Report on Ebeko (Russia) — 19 October-25 October 2016
Smithsonian Institution / US Geological Survey
Weekly Volcanic Activity Report, 19 October-25 October 2016
Managing Editor: Sally Sennert.
Please cite this report as:
Global Volcanism Program, 2016. Report on Ebeko (Russia) (Sennert, S, ed.). Weekly Volcanic Activity Report, 19 October-25 October 2016. Smithsonian Institution and US Geological Survey.
50.686°N, 156.014°E; summit elev. 1103 m
All times are local (unless otherwise noted)
KVERT reported that, according to observers in Severo-Kurilsk (Paramushir Island) about 7 km E, a gas-and-steam plume continuing ash rose from Ebeko to an altitude of 1.5 km (4,900 ft) a.s.l. and drifted 15 km ENE on 20 October. The Aviation Color Code was raised to Yellow (the second lowest on a four-color scale). Later that day observers noted gas, steam, and ash plumes rising 1.3-1.4 km (4,300-4,600 ft) a.s.l. and drifting 10 km NE. Ground-based and satellite observations during 21-23 October indicated quiet conditions; the Aviation Color Code was lowered to Green on 24 October.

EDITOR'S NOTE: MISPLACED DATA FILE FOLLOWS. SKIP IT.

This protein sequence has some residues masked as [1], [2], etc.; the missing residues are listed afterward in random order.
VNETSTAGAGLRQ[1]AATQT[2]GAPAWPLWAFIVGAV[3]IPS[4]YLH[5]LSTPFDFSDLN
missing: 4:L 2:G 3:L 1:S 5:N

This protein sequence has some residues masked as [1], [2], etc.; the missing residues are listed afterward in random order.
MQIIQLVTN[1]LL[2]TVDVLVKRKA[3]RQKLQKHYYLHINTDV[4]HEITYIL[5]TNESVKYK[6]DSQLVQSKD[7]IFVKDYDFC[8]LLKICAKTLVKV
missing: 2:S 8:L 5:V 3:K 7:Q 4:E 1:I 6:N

Geological Summary. The flat-topped summit of the central cone of Ebeko volcano, one of the most active in the Kuril Islands, occupies the northern end of Paramushir Island. Three summit craters located along a SSW-NNE line form Ebeko volcano proper, at the northern end of a complex of five volcanic cones. Blocky lava flows extend west from Ebeko and SE from the neighboring Nezametnyi cone. The eastern part of the southern crater contains strong solfataras and a large boiling spring. The central crater is filled by a lake about 20 m deep whose shores are lined with steaming solfataras; the northern crater lies across a narrow, low barrier from the central crater and contains a small, cold crescentic lake. Historical activity, recorded since the late-18th century, has been restricted to small-to-moderate explosive eruptions from the summit craters. Intense fumarolic activity occurs in the summit craters, on the outer flanks of the cone, and in lateral explosion craters.